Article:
Damian Barr’s Literary Salon tempts the world’s finest writers to the world’s loveliest venues to read from their latest, greatest works and share their own stories.
They showcase established names alongside emerging talents. Armistead Maupin, Blake Morrison, Maggie O’Farrell, Sarah Perry, David Mitchell and Diana Athill are just some of the many writers who have graced the Salon since they started ten years ago.
The Literary Salon has popped up in Moscow, Istanbul, Sydney, Auckland, Sao Paolo, San Francisco, Toronto and Kuala Lumpur, and New York. Their current London home is the Lancaster Ballroom at the Savoy Hotel, a beautiful location that has long been loved by the literati: Zola, Twain, Maugham, Wilde and countless others have enjoyed the hotel’s hospitality since it opened in 1889.
‘I cannot believe the Salon has now been going for ten years. It has turned from an event into a community, and some Salonistas have attended every single Salon. The Savoy in London is our natural home, due to its storied history and views over the Thames – it’s a special place. The Salon is exclusive, not excluding: it is as much about the people in the audience as much as the guests on the stage, and is a conversation between the two. It’s been ten years of Salons and stories, and we look forward to making more memories.’ Damian Barr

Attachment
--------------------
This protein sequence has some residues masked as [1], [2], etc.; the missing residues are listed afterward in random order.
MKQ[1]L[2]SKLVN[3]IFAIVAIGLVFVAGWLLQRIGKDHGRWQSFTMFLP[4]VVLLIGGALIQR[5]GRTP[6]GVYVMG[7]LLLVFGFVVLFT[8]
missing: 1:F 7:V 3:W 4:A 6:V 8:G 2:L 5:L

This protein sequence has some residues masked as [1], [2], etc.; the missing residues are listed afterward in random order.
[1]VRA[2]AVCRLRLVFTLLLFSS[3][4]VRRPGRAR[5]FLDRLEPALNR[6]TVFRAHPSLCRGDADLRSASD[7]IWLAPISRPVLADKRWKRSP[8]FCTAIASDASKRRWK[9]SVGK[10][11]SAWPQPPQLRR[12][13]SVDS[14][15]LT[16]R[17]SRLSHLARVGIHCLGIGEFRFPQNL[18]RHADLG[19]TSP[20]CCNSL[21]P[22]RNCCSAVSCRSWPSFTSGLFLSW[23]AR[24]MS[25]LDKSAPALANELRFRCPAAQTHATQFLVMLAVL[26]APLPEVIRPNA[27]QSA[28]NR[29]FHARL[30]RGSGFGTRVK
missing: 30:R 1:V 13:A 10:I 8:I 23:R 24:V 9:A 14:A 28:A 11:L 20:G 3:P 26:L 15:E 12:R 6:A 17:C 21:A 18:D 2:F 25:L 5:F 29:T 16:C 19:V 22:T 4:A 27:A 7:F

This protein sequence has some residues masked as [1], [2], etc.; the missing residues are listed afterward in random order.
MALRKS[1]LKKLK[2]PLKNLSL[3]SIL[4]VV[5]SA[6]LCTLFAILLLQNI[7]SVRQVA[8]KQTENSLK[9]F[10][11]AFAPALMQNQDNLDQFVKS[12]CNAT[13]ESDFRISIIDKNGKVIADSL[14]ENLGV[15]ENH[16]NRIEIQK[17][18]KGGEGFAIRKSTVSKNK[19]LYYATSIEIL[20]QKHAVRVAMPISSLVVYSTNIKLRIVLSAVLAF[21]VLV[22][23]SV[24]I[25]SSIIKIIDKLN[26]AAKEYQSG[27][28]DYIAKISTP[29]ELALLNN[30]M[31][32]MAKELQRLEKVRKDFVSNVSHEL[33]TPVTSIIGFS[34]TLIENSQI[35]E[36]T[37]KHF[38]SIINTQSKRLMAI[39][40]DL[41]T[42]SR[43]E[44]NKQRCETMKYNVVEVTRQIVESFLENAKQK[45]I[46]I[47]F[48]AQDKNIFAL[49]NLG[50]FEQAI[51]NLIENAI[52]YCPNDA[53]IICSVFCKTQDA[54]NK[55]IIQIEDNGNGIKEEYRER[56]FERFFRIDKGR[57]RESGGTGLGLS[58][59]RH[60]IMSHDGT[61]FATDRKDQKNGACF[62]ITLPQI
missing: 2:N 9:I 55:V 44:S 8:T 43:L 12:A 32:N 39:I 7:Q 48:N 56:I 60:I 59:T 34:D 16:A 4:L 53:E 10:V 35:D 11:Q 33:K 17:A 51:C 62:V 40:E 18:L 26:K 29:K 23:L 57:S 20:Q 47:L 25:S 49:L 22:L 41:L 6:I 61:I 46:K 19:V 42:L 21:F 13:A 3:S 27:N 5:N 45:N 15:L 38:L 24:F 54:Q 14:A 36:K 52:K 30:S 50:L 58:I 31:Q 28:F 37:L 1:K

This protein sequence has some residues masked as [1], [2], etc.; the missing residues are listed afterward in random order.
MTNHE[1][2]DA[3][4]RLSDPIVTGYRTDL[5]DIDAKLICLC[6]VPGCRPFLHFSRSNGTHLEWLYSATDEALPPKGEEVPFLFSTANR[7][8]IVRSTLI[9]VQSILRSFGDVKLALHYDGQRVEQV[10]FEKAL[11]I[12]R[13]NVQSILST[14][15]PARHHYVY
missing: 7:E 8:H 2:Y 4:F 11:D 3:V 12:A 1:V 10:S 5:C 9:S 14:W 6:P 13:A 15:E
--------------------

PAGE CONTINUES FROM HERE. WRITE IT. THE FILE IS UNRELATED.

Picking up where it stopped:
And for your listening pleasure, the Literary Salon has a rich archive of podcasts. Recorded at past Salons and capturing many entertaining conversations, these podcasts feature Slightly Foxed contributors Sarah Perry, Richard Holloway and Diana Athill, as well as a whole host of other writing talents. Find out more about the Salons and download podcasts here: www.theliterarysalon.co.uk
Damian Barr has been an enthusiastic reader and supporter of Slightly Foxed for many years, as well as a champion of fellow Foxed Friends Gladstone’s Library and Much Ado Books, and we’re sure that the Literary Salon will appeal to our readers.
‘I adore Slightly Foxed. It should be made available in every school as it challenges the idea of the canon. The quarterly is full of impassioned pleas and raves about curious obsessions and literary passions, and to read about these passions is a real privilege.’ Damian Barr